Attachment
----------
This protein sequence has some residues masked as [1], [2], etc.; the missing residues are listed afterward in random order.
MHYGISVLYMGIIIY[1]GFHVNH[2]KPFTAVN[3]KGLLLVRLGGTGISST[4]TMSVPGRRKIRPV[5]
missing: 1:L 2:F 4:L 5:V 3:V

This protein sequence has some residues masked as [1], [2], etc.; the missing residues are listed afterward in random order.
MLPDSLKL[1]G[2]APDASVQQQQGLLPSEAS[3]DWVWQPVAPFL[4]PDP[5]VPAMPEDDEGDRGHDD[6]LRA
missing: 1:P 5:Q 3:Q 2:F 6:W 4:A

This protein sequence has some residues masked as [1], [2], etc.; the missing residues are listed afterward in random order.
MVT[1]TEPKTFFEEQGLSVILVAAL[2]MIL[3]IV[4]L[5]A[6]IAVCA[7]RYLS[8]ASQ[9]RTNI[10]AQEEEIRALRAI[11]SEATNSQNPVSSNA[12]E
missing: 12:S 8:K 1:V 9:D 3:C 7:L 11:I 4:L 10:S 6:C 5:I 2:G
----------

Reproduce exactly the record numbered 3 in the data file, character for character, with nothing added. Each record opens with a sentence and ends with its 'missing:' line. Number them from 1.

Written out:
This protein sequence has some residues masked as [1], [2], etc.; the missing residues are listed afterward in random order.
MVT[1]TEPKTFFEEQGLSVILVAAL[2]MIL[3]IV[4]L[5]A[6]IAVCA[7]RYLS[8]ASQ[9]RTNI[10]AQEEEIRALRAI[11]SEATNSQNPVSSNA[12]E
missing: 12:S 8:K 1:V 9:D 3:C 7:L 11:I 4:L 10:S 6:C 5:I 2:G